Dr Chris Christodoulou presents ‘Speed Limits: Accelerationism, Popular Futurism and the Decline of Jungle Drum and Bass’ at Dance Cult 23.

The parallel development in the 1990s of jungle drum and bass as one of the most recognisable electronic dance music (EDM) genres to emphasise speed as a core experience, and the accelerationist movement, whose exponents, such as the Cybernetic Culture Research Unit (CCRU), promoted the social, economic, and libidinal forces that constitute the process of acceleration, suggests a coterminous acknowledgment of the desirability and inevitability of speed as a popular technocultural discourse. Indeed, the CCRU claimed in 1996 that jungle was ‘not just music’ but ‘the abstract diagram of planetary inhuman becoming’. While the genre’s time-stretched breakbeats, powerful bass riffs, and accompanying sonic, visual, and lexical references to both speed and a pervasive ‘dark’ thematization,suggesting the potential of acceleration to unleash future states of dehumanisation, the radical futurism of jungle drum and bass has since dissipated, paradoxicallyrevealing that the techno-capitalist driving force behind accelerated culture has succumbed to stasis and inertia.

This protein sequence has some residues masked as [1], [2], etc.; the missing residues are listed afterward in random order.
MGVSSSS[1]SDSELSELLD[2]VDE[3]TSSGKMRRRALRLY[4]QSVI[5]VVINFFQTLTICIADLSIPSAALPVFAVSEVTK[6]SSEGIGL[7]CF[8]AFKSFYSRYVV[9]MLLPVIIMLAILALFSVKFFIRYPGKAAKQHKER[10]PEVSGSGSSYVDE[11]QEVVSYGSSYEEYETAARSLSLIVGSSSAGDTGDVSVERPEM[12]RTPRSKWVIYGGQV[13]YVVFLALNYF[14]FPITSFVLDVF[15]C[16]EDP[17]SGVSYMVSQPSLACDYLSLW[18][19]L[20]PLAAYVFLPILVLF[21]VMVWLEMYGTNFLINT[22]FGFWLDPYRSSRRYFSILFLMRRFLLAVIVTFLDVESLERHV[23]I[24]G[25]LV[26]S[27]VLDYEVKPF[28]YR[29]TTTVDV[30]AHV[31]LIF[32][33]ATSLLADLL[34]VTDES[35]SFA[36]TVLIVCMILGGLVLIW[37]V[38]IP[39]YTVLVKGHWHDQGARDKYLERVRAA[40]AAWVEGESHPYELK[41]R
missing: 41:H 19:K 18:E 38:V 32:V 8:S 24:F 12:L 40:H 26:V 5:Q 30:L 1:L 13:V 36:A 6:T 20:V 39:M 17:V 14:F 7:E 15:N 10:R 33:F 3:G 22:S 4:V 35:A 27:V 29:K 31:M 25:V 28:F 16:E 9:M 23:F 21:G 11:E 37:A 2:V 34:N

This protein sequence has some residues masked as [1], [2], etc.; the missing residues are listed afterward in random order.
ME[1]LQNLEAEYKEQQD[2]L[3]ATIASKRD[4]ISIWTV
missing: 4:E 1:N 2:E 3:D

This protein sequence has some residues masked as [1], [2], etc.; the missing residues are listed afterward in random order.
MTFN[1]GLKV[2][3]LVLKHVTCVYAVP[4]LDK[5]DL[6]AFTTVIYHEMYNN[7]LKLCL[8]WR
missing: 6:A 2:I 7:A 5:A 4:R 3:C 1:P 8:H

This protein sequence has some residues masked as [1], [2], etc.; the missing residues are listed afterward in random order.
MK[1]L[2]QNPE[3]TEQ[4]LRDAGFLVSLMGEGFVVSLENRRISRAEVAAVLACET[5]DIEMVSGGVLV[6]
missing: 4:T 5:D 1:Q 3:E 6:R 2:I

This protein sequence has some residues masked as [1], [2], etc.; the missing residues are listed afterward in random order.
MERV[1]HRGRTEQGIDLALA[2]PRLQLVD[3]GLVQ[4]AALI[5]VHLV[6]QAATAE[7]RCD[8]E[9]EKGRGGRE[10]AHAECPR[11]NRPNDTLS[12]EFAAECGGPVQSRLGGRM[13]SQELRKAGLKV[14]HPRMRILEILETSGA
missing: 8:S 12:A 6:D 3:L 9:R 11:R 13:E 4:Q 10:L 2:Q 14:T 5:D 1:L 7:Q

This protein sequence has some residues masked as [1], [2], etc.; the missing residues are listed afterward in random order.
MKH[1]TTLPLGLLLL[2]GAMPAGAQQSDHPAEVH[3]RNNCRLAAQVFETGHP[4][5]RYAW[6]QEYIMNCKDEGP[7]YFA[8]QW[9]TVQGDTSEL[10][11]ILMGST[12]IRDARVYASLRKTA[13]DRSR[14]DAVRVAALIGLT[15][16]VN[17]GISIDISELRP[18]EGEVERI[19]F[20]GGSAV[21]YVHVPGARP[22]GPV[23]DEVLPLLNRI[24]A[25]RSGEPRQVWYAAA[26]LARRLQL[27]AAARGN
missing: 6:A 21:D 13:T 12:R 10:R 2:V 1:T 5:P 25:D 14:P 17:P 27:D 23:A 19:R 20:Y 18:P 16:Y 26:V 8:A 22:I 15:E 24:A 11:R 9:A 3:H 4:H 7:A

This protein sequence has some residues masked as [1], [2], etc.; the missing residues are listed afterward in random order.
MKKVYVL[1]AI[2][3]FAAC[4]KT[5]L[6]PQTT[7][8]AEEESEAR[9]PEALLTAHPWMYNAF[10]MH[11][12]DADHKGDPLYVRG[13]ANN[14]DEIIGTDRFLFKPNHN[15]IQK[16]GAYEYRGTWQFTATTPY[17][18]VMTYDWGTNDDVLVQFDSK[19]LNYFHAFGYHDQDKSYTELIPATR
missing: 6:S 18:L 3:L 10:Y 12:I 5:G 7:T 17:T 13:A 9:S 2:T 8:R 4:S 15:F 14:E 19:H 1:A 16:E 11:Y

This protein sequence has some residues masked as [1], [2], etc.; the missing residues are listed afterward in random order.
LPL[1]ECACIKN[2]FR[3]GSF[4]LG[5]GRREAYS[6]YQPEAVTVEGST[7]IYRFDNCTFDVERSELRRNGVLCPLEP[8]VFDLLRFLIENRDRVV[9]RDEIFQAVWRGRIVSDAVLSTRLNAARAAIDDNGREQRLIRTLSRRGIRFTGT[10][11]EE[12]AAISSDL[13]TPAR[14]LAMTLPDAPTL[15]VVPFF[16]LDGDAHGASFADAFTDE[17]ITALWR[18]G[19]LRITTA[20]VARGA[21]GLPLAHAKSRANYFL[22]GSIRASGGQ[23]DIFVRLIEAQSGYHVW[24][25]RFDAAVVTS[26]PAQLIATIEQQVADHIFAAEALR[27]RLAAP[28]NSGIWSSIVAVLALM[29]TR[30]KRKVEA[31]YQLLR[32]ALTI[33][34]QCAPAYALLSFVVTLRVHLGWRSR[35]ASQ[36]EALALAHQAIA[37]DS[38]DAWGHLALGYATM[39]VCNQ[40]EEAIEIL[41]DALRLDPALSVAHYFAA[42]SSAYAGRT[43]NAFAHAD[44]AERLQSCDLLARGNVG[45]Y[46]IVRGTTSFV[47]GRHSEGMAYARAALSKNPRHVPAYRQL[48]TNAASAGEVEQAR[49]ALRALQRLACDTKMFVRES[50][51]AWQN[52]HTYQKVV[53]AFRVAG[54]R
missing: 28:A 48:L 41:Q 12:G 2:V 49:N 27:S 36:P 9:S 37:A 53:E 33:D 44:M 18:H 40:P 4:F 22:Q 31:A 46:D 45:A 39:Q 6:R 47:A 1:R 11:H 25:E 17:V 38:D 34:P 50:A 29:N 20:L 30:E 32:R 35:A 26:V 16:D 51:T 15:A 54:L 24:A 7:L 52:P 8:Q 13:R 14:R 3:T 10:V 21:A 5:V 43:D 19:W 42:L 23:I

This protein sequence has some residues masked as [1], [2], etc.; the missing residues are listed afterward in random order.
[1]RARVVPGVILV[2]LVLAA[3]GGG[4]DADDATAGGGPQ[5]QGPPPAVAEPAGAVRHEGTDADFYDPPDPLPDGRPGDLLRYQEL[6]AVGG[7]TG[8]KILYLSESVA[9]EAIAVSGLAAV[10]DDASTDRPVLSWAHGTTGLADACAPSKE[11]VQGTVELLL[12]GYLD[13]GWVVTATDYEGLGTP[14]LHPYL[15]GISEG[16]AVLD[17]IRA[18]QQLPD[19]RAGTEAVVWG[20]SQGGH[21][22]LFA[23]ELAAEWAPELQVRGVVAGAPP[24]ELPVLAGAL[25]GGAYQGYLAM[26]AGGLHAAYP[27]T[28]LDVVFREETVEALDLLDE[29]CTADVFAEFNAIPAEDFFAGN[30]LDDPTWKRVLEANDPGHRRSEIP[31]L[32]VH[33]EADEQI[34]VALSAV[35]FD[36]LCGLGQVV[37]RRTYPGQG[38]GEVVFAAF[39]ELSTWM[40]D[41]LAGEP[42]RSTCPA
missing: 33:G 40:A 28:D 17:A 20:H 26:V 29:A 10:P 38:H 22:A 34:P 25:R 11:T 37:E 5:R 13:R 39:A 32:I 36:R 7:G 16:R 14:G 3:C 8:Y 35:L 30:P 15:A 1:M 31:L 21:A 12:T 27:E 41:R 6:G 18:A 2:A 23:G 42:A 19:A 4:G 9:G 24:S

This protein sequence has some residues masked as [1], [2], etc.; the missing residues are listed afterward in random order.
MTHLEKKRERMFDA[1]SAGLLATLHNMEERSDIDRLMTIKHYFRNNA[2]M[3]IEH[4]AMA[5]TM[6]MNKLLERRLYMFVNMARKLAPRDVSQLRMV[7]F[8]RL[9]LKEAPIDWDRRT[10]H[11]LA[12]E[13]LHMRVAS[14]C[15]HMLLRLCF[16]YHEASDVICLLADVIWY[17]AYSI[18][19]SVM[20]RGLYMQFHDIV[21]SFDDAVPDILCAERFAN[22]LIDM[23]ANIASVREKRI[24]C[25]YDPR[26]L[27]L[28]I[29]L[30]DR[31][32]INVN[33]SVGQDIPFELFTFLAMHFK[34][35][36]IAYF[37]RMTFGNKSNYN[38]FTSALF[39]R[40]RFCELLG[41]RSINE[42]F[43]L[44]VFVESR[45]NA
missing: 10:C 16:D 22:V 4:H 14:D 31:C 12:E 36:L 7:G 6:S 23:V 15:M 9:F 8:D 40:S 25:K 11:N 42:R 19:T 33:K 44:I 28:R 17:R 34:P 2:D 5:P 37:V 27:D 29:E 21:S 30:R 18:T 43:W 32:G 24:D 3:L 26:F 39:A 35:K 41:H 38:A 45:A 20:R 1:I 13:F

This paper will examine the diminished cultural profile of jungle drum and bass – a genre that had previously been considered at the vanguard of sonic futurism based on its articulations of post-human speed – ironically, at a time of intensified cultural acceleration and interest in post-human subjective states. It will address tensions and contractions in accelerationist debates about the future – now signified as a settled set of concepts, affects, and associations that had largely entered the cultural consciousness through film, video games, and other image-based media, rather than specifically through EDM – to suggest that the speeding-up of culture by techno-capitalism is accompanied by a schizophrenic temporality that eliminates the possibility of transcending the past and the human, and, consequently, short-circuiting the ability to forge new futures.

Find out more about the conference on the Dance Cult website.